“Into the World of Bad Spirits”: Slavery and Plantation Culture

Between 1500 and 1880 ten to eleven million Africans were moved by force and terror into “new worlds.” Sir Philip Sherlock and Hazel Bennett write of the immensity of the “physical suffering, anguish of spirit and unbearable cruelty” of their lot “from the time of … capture” (The Story of the Jamaican People [1997, p. 122]). Chained together in the “floating tombs,” Africans were bound for a strange land and doomed to serve a strange owner of another race for life. Gordon Lewis, author of the monumental Main Currents in Caribbean Thought: the historical evolution of Caribbean society in its ideological aspects, 1492-1900 [1983, p. 5], comments: “Caribbean society thus became a society of masters and slaves. It constituted open and systematic exploitation of chattel labour, therefore, based, in the final resort on the psychology of terror.”

The structure of plantation society

The entire system of slavery could not have been sustained over so many centuries without the prevalent European belief in their racial superiority. It wasn’t just the crude and ignorant planter class who were racists. The great white philosophers Kant and Hegel ascribed to the myth of European superiority. In Culture and Imperialism [1993], Edward Said observes, too, that great English novelists like Jane Austen simply took-for-granted the plantation system. Her stories, set within England’s “great houses,” assume the exploitative plantation system as backdrop. In an article, “The measuring rod of history” (Daily Observer, November 28, 1996, p. 6), Sherlock quotes Basil Davidson, the celebrated Africanist.

Davidson claims that the doctrine of black inferiority “was not a mistake, a misunderstanding of a grievous deviation from the proper norms of behaviours. It was not an accident of human error. It was not unthinking reversion to barbarism. On the contrary this racism was conceived as the moral justification, the necessary justification for doing to black people what church and state no longer thought it permissible to do to white people; the justification for enslaving black people, that is, when it was no longer permissible to enslave white people…a growing number of scholars have accepted that the study of Africa’s past is not only possible, but is also useful and even indispensable to any understanding of the general condition of humanity, whether Africa or not.”

The Atlantic slave trade (mercantile capitalism) was very lucrative for Europe. “King sugar” ruled. Sherlock and Bennett observe that the “West Indian sugar-and-slave plantation brought into existence a special kind of society created for sugar; Jamaican customs and culture were fashioned by sugar; sugar for two hundred years, was the only reason behind Jamaica’s existence as a centre for human habitation” (The story, p. 157). In this society of exiles, there was hardly any “genuine community, with common interests binding all members into a coherent civic whole, with common values and common aspirations” (Lewis, Main currents, p. 6). Sherlock and Bennet note conflicts between black/white slave maser; slaver quarters/great house; provision ground and plantation; outlaw religion/established church; justice for whites/legally instituted injustice for blacks; chattel status/civil rights for whites; restricted/freedom of movement; bongo/busha image; yard-talk/English; slave-freeman” (The story, p. 151).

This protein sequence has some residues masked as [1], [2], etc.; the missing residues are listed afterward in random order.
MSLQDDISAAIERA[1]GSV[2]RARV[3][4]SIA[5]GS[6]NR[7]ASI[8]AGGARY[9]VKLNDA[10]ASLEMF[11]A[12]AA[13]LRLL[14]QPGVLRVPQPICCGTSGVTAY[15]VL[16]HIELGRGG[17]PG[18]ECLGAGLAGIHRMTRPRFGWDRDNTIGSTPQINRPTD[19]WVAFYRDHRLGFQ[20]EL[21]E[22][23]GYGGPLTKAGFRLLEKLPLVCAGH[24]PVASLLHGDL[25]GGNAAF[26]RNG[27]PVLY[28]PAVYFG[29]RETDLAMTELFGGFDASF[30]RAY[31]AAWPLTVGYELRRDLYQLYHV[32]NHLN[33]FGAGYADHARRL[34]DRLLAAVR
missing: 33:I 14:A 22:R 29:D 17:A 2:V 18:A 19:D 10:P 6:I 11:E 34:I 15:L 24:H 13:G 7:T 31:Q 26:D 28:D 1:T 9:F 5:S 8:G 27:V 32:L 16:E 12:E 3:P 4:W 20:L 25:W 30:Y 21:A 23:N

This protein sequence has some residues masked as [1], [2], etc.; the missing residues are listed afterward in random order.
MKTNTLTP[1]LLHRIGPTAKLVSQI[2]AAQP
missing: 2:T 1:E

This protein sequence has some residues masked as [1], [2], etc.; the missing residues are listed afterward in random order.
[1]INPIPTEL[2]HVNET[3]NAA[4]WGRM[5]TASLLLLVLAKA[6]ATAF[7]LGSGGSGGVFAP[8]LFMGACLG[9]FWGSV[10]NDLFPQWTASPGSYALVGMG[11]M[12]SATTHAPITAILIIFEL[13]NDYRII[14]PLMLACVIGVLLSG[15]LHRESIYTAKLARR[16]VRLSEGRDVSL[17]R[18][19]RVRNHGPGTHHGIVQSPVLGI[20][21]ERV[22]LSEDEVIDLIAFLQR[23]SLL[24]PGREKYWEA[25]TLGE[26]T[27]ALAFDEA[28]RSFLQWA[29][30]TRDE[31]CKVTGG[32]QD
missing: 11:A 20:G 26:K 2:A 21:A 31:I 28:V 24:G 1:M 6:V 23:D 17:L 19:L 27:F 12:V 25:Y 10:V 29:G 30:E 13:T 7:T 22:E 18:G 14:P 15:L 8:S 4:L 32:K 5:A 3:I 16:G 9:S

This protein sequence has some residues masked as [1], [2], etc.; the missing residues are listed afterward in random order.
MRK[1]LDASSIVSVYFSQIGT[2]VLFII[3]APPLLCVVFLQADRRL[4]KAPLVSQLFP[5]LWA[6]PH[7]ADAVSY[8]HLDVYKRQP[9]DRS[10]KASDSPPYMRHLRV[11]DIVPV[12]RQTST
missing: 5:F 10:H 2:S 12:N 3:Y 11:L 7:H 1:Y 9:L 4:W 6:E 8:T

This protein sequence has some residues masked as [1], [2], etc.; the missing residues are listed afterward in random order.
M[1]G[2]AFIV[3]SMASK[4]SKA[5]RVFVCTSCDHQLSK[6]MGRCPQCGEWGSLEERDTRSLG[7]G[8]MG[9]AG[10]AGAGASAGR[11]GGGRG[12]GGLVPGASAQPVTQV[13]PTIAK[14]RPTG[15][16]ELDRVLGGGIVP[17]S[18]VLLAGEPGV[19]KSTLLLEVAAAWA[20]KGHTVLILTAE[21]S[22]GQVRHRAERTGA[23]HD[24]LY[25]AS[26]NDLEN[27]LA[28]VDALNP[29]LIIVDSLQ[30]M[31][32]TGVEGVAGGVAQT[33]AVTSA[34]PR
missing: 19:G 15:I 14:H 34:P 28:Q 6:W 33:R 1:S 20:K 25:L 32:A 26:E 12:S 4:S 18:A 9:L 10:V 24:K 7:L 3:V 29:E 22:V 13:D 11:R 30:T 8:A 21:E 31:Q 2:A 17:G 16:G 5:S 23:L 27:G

The plantations developed their own internal hierarchies. By around 1830, 36% of Jamaican slaves lived on fairly large plantations. Hope, Papine and Mona Estates were more than 1000 acres each. The white planters created various divisions amongst the slave population (in the great house, in the fields, between skilled artisans and unskilled labourers, etc.). Most scholars argue that Caribbean colonial society was an “anti-intellectual society. In Pere Labat’s lament, everything was imported into the West Indies except books” (Lewis, Main currents, p. 26). Lewis describes the Cuban plantocracy as flagrantly ostentatious, dissolute and snobbish. And Sherlock speaks of the moral bankruptcy of the white planter society. At the time of emancipation, 80% of the sugar estates were owned by absentees. The sugar planters would eventually be destroyed by the industrial revolution in Britain and Europe.

The plantation as a learning system

The sugar plantation was consciously designed to keep the slaves ignorant. The system placed radical constraints on adult learning and development. The planters tried to control the slaves’ bodies and minds. The horsewhip was their dominant pedagogical instrument. They wanted to keep the slaves so busy that they wouldn’t have any time to think. But the planters knew that the slaves could learn to do various tasks and functions on the plantation. Some of them also sensed that Christian teaching was potentially disruptive. In 1657, one Richard Ligon, a planter, commented that “being once a Christian, he [the planter] could no more account him a slave, and so lose the hold they had on them as slaves, …”. This is a very interesting quotation because Ligon actually recognizes that, indeed, both whites and blacks could transform the way they see each other.